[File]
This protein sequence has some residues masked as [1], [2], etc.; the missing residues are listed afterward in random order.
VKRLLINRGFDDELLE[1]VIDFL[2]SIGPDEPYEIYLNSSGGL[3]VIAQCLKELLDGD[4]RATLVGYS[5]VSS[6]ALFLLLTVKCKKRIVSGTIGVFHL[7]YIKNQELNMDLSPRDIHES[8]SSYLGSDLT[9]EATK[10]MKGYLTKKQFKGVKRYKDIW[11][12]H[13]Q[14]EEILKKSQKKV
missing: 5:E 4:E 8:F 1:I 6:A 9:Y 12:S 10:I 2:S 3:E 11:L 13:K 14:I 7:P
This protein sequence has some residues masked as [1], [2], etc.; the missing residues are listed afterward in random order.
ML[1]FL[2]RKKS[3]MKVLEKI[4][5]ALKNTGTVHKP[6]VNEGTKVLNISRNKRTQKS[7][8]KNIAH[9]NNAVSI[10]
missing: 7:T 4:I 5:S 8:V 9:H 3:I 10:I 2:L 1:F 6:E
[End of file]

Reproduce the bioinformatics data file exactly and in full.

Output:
This protein sequence has some residues masked as [1], [2], etc.; the missing residues are listed afterward in random order.
VKRLLINRGFDDELLE[1]VIDFL[2]SIGPDEPYEIYLNSSGGL[3]VIAQCLKELLDGD[4]RATLVGYS[5]VSS[6]ALFLLLTVKCKKRIVSGTIGVFHL[7]YIKNQELNMDLSPRDIHES[8]SSYLGSDLT[9]EATK[10]MKGYLTKKQFKGVKRYKDIW[11][12]H[13]Q[14]EEILKKSQKKV
missing: 5:E 4:E 8:F 1:I 6:A 9:Y 12:S 10:I 2:S 3:E 11:L 13:K 14:I 7:P
This protein sequence has some residues masked as [1], [2], etc.; the missing residues are listed afterward in random order.
ML[1]FL[2]RKKS[3]MKVLEKI[4][5]ALKNTGTVHKP[6]VNEGTKVLNISRNKRTQKS[7][8]KNIAH[9]NNAVSI[10]
missing: 7:T 4:I 5:S 8:V 9:H 3:I 10:I 2:L 1:F 6:E